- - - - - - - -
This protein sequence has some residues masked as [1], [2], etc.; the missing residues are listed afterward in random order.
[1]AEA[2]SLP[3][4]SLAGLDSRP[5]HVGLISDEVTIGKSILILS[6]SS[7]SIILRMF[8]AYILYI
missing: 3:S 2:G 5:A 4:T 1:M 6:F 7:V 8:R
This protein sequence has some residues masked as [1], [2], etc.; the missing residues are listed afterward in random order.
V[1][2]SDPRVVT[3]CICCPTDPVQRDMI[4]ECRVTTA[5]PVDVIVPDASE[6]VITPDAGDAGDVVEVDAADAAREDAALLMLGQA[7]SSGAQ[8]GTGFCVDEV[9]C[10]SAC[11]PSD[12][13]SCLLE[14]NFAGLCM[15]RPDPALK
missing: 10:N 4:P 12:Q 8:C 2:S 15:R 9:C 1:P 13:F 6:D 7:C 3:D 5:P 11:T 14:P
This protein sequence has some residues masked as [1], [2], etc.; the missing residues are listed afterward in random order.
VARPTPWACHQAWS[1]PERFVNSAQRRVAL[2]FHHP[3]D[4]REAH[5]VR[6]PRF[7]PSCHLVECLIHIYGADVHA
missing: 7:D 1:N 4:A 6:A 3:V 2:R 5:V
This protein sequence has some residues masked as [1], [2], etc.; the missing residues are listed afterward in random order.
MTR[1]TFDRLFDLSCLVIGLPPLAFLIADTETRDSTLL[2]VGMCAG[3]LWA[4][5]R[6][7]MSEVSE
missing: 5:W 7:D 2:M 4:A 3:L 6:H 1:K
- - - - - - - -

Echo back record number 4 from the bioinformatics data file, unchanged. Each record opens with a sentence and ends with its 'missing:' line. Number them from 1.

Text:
This protein sequence has some residues masked as [1], [2], etc.; the missing residues are listed afterward in random order.
MTR[1]TFDRLFDLSCLVIGLPPLAFLIADTETRDSTLL[2]VGMCAG[3]LWA[4][5]R[6][7]MSEVSE
missing: 5:W 7:D 2:M 4:A 3:L 6:H 1:K